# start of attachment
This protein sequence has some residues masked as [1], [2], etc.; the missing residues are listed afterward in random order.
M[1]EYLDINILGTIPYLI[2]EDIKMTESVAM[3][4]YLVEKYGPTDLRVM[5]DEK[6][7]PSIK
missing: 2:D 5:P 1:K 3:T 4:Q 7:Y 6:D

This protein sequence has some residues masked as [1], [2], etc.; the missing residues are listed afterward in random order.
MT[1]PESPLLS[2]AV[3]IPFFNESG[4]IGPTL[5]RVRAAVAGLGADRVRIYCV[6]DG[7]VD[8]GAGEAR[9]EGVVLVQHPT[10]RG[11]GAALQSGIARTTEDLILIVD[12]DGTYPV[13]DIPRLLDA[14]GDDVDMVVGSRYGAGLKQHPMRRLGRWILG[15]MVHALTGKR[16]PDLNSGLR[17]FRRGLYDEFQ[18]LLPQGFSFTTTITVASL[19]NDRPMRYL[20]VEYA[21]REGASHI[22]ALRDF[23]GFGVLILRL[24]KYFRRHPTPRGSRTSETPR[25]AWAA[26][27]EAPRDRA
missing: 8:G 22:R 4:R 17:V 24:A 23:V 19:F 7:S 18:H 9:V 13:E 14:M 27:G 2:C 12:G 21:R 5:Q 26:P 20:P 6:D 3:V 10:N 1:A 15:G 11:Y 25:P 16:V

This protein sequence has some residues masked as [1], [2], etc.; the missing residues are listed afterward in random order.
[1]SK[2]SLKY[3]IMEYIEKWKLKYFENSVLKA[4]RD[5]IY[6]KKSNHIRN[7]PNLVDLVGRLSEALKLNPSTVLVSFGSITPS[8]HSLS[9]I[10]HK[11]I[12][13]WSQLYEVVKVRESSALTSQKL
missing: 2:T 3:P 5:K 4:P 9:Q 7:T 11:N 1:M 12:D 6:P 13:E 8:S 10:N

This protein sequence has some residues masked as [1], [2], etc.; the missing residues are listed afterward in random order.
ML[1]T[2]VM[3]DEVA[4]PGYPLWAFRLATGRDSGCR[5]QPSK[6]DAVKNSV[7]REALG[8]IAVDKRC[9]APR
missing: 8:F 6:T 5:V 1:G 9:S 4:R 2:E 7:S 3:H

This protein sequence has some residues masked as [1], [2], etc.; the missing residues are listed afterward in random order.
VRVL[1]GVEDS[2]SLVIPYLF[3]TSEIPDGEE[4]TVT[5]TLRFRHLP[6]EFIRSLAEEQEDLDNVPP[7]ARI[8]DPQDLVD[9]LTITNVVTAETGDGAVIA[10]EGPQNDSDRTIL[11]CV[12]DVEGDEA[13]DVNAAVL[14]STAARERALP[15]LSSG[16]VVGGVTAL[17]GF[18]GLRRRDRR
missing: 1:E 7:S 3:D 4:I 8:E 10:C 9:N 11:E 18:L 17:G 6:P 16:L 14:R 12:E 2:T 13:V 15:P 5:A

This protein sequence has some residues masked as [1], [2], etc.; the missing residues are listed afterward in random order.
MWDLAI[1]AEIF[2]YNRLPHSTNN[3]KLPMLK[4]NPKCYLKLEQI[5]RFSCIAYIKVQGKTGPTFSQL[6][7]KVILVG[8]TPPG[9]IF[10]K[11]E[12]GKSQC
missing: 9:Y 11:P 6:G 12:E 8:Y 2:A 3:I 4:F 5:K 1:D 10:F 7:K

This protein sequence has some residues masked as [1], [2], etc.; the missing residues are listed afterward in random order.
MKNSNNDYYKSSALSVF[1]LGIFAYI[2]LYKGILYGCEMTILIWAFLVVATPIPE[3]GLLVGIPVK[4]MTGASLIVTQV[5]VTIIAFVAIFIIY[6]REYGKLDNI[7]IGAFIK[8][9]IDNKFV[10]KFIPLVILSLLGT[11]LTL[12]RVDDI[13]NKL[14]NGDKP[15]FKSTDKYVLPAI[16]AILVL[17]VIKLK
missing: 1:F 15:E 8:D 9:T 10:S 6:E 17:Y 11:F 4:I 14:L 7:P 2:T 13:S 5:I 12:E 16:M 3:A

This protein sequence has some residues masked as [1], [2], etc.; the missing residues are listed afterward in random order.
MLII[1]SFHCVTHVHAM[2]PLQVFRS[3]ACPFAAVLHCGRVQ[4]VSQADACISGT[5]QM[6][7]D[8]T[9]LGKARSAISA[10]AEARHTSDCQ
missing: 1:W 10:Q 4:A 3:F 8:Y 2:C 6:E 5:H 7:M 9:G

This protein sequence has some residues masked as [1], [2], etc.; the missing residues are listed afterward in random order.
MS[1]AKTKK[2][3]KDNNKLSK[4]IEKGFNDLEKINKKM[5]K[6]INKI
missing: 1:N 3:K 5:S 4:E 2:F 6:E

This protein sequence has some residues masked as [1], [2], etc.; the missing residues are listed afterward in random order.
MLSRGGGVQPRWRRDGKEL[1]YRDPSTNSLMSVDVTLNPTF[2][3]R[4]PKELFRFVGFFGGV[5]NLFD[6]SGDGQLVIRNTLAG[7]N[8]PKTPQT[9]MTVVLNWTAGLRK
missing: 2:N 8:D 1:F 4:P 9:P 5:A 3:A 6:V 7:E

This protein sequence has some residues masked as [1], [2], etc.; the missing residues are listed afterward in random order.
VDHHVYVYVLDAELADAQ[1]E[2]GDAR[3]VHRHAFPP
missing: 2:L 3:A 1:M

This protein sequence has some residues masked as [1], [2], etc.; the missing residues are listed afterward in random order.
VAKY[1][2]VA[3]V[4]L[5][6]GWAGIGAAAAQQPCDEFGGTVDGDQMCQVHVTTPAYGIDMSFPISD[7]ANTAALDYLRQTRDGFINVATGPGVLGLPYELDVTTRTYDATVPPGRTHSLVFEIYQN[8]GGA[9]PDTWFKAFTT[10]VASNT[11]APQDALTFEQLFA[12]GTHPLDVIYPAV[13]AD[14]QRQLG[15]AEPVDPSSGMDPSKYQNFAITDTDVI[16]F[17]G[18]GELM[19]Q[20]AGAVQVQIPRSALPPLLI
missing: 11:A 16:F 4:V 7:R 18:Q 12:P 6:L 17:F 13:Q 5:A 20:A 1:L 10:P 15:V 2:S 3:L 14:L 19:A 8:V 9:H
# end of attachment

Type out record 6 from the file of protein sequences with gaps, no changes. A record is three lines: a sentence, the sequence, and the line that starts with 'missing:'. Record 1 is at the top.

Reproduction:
This protein sequence has some residues masked as [1], [2], etc.; the missing residues are listed afterward in random order.
MWDLAI[1]AEIF[2]YNRLPHSTNN[3]KLPMLK[4]NPKCYLKLEQI[5]RFSCIAYIKVQGKTGPTFSQL[6][7]KVILVG[8]TPPG[9]IF[10]K[11]E[12]GKSQC
missing: 9:Y 11:P 6:G 12:E 8:Y 2:A 3:I 4:F 5:K 1:D 10:F 7:K